Pluto’s Answering Machine

The first step to acceptance is surprise, the second denial, the third depression, and soon to come, anger.

Pluto has experienced denial, then anger, then bargaining, now depression. Hopefully soon will come acceptance.

Recently Pluto‘s been feeling a little blue due to his demotion to a dwarf planet. His buddy Eris is there to show him the brighter side.

Listen here [0:39m]:

What’s the facts:

Pluto was discovered in 1930 (accidentally) by Clyde W. Tombaugh in Arizona during a sky survey at the Lowell Observatory. It is composed primarily of rock and ice and is significantly smaller than the other 8 planets: approximately a fifth the mass of the Earth’s Moon and a third its volume. It is much smaller than any of the official planets and has been recently classified as a “dwarf planet“. This happened largely due to the resent discovery of a larger dwarf planet named Eris, by Dr. Michael Brown of the California Institute of Technology. Eris opened the possibility that there may be many bodies of similar size. Scientists decided voted to consider the planets’ differences in size, orbit, and location as a criteria for a new classification, with objects like Pluto and Eris belonging to a special category of Kuiper Belt objects referred to as dwarf planets (but there is clearly debate on that decision, see comment below!). Click here to learn more about Pluto’s new classification.

Original air date 23 June 2009.

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36 responses to “Pluto’s Answering Machine

  1. “Scientists” did NOT decide that Pluto and Eris should be classified separately. Only four percent of the IAU voted on the controversial demotion, and most are not planetary scientists. Their decision was immediately opposed in a formal petition by hundreds of professional astronomers led by Dr. Alan Stern, Principal Investigator of NASA’s New Horizons mission to Pluto. One reason the IAU definition makes no sense is it says dwarf planets are not planets at all! That is like saying a grizzly bear is not a bear, and it is inconsistent with the use of the term “dwarf” in astronomy, where dwarf stars are still stars, and dwarf galaxies are still galaxies. Also, the IAU definition classifies objects solely by where they are while ignoring what they are. If Earth were in Pluto’s orbit, according to the IAU definition, it would not be a planet either. A definition that takes the same object and makes it a planet in one location and not a planet in another is essentially useless. Pluto is a planet because it is spherical, meaning it is large enough to be pulled into a round shape by its own gravity–a state known as hydrostatic equilibrium and characteristic of planets, not of shapeless asteroids held together by chemical bonds. These reasons are why many astronomers, lay people, and educators are either ignoring the demotion entirely or working to get it overturned.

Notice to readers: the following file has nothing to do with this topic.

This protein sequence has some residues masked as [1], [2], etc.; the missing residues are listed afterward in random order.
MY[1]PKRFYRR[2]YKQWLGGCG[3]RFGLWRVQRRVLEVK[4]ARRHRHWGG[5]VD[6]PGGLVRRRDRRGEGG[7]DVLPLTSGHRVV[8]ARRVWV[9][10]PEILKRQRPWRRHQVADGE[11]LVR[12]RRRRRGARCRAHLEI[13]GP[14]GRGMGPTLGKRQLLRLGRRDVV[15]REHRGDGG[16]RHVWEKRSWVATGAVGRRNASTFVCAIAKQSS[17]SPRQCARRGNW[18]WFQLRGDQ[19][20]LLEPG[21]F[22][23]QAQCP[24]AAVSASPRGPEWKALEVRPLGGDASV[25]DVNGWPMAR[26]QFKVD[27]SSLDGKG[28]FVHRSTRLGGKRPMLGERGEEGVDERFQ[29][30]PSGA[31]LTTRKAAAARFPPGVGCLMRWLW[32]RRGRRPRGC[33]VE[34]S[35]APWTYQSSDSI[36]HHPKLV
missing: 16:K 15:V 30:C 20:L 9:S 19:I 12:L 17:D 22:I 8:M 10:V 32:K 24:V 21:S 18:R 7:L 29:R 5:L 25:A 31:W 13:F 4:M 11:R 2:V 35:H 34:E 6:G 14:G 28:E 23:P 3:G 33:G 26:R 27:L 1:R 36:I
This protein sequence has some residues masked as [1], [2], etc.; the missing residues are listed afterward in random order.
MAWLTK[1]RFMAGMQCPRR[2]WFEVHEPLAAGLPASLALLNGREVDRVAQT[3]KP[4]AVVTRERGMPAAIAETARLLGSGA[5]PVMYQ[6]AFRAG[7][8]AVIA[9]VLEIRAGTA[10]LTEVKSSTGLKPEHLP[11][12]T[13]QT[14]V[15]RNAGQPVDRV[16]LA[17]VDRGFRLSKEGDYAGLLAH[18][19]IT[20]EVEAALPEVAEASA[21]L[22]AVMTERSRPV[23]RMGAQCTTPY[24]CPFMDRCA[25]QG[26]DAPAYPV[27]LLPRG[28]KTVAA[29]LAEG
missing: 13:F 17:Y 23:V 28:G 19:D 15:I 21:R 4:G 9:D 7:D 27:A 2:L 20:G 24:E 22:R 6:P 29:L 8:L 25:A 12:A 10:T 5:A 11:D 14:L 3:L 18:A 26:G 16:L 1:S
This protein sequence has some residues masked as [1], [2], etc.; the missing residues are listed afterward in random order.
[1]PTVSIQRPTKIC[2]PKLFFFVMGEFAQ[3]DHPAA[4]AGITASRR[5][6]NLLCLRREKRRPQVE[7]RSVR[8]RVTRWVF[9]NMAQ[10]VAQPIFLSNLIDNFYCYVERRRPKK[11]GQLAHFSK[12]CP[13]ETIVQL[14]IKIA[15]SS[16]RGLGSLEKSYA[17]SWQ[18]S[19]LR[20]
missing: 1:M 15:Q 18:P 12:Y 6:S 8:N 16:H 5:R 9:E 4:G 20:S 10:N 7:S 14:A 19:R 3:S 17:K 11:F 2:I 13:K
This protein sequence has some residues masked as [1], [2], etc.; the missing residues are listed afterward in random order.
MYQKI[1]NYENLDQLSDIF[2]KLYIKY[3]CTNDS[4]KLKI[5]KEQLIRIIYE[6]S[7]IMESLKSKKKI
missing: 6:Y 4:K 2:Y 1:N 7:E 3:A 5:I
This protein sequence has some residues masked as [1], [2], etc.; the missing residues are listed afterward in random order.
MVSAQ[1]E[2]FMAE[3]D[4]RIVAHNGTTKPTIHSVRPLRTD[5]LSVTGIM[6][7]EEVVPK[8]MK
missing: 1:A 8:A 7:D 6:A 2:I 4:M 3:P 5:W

Dwarf planets are planets too! Counting them gives our solar system 13 planets: Mercury, Venus, Earth, Mars, Ceres, Jupiter, Saturn, Uranus, Neptune, Pluto, Haumea, Makemake, and Eris.

  2. Thanks Laurel for you very passionate response! It is good to highlight the fact that there is more than one opinion on this matter.

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  5. I need help!I have nothing to wear 4the vma’s lol i realy need help!I need 10 facts about Pluto!!!

  6. Hey Selena, how’s this (it all comes from the Pluto wikipedia page):

    (1) Pluto is the second largest dwarf planet after Eris
    (2) Pluto is the closest thing to a double planet in our Solar System, since Charon is just 1/7th the mass of Pluto
    (3) Pluto has 2 other moons, Nix & Hydra, found in 2005
    (4) Pluto has a thin atmosphere of nitrogen, methane and carbon monoxide that is only around when it is closest to the Sun
    (5) Pluto’s orbit is inclined 17 degrees relative the orbital planes of the other planets
    (6) Occasionally Pluto’s orbit takes it closer to the Sun than Neptune – it last did this between 1979 and 1999
    (7) Pluto was discovered in 1930 by Clyde Tombaugh, who was looking for a more massive planet that was thought to be perturbing the orbit of Neptune (it isn’t)
    (8) The New Horizon spacecraft will reach Pluto in 2015, carrying Clyde Tombaugh’s ashes (who died in 1997)
    (9) Pluto is now considered to be one of the largest members of the Kuiper Belt population, icy/rocky bodies that orbit at the edge of our Solar System
    (10) Because of its demotion, “pluto” is now a verb meaning “to demote or devalue someone or something” as in “I totally plutoed my car when I drove over the curb to fast”.

    Hope that helps!

  7. why is pluto not a planet?